Gardner Business Media

Hot Runner Technology OCT 2017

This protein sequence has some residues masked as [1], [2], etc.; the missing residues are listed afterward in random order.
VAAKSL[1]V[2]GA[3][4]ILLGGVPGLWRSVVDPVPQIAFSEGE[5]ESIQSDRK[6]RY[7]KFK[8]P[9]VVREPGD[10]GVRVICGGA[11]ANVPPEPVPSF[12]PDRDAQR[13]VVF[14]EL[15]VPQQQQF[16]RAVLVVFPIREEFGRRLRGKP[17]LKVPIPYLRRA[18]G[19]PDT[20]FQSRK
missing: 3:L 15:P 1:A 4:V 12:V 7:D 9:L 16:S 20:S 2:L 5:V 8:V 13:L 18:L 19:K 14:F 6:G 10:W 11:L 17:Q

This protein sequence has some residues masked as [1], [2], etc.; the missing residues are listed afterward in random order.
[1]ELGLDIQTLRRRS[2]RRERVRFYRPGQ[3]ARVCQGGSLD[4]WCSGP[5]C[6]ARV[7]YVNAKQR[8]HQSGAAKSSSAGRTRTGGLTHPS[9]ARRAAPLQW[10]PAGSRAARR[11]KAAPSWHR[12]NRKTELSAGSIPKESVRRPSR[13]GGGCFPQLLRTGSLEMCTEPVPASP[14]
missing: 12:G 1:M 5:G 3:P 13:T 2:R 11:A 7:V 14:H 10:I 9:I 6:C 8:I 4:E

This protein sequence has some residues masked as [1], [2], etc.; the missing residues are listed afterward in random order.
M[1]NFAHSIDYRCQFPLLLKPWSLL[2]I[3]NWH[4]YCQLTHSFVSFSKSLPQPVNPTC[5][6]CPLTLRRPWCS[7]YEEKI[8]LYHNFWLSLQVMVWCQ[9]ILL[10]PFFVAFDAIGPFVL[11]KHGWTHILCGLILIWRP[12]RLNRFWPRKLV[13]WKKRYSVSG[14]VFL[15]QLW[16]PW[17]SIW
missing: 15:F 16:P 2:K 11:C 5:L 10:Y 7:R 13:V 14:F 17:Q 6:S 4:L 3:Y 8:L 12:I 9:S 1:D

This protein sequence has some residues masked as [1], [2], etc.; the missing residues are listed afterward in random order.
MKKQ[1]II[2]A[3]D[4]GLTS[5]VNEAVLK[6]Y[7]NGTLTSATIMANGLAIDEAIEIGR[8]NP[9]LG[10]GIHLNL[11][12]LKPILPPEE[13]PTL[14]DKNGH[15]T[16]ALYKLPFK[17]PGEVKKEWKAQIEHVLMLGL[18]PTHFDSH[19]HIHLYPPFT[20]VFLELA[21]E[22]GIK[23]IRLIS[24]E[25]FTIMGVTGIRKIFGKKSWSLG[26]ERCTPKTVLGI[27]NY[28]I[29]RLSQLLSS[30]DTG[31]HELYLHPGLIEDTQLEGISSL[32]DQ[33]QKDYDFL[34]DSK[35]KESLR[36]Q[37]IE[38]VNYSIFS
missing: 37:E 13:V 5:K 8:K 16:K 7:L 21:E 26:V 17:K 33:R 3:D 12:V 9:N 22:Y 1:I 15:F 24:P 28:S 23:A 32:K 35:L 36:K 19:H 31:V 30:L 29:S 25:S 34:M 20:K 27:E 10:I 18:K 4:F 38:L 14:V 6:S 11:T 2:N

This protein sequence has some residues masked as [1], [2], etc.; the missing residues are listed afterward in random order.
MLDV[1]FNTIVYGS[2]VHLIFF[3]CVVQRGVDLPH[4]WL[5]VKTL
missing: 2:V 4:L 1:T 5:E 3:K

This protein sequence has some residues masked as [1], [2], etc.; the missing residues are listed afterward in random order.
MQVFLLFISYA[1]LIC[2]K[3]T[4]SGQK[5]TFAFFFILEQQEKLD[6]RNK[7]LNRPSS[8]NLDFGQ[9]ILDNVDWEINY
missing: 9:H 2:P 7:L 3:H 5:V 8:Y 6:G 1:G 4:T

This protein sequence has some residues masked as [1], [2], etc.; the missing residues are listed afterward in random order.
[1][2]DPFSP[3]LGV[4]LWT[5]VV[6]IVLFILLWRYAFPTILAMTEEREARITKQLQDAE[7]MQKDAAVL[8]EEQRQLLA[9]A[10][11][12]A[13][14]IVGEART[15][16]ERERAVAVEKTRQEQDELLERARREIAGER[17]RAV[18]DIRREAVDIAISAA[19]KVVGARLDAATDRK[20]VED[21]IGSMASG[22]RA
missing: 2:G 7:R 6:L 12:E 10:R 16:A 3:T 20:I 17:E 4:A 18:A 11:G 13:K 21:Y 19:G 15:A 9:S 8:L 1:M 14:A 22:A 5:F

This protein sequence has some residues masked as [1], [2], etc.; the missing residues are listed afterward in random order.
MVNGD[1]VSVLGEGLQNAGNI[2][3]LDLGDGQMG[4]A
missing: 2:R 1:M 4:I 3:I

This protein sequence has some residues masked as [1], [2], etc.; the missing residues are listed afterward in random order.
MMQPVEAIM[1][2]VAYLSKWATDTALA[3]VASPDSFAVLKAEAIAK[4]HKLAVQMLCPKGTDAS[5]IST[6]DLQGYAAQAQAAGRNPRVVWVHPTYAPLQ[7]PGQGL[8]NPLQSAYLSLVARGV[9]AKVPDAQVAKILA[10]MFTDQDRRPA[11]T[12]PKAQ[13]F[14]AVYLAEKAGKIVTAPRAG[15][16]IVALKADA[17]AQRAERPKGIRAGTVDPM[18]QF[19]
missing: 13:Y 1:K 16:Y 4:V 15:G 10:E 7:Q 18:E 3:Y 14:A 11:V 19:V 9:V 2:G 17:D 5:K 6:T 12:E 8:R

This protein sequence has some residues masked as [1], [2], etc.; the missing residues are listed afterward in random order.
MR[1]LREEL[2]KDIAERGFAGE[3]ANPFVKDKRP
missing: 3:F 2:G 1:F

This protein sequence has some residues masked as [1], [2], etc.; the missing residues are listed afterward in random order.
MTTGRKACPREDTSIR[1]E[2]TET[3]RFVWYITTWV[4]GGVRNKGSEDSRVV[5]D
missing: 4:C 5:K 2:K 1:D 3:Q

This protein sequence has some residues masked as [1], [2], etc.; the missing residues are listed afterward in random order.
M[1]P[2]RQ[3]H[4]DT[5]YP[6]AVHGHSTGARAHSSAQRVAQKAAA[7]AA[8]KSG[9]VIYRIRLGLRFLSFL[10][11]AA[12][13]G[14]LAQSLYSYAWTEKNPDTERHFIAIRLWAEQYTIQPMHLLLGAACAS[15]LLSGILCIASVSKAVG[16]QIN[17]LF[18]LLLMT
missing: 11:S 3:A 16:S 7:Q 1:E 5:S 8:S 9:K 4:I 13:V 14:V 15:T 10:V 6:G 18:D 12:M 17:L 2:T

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6 Hot Runner Technology F E AT U R E additional thermal expansion. This reduces the effective radius (r), ultimately restricts the flow and counteracts the intent of the temperature increase (see Figure 1). It is also important to understand that rais- ing local nozzle or manifold temperatures may cause an increase in cycle time since the mate- rial and mold in that region will stay hotter for a longer period. 4. Stack height. It is important to check the uniformity of the stack height across all nozzle tips (see Figure 2). If these dimensions vary, then the engagement with the gate will also vary, and these variances could affect process capability because of resulting differences in channel geometry. Ask for the inspection report and consult the manifold supplier for an acceptable tolerance. Revisit the pressure drop equation to see if the tolerance that the sup- plier provides is acceptable for a given process and set of parts. 5. Flow channels. All gun drill manufactur- ers will claim variances of 0.001 inch per inch of travel. Check that they can verify that the cross drilling of the flow channels does not leave a step at the intersection of the cross- drilled runners. Refer to the earlier equation again. Check that the gun drill manufacturer scoped and honed the channels. Variations in flow channels could create differences in pres- sure drop through the regions of a manifold. How Much Will a Hot Runner Cost Me? Getting pricing from suppliers is just a start. Also consider these direct and indirect costs. Direct Costs • Hot runner system: number on the quote sheet. • Cost and leadtimes for replacement of spare parts, including tips, heaters, thermocouples and nozzles. • Controller for the hot runner system and associated components and hookups. Indirect Costs • Ease of maintenance, maintenance approach and history of issues. • Residence time and effect on process stability and part quality. • Color changes: time, material and purging compound. • Variation in temperature throughout production, creating additional downtime, scrap and other issues. • Training requirements and demand for higher skill level on proper procedures for maintaining, starting up and shutting down a hot runner system. FIGURE 3: The natural flow path of the polymer through a branched runner and around a corner is shown in red. Potential stagnant locations are indicated in blue. 3 Areas of Stagnant Flow Areas of Stagnant Flow

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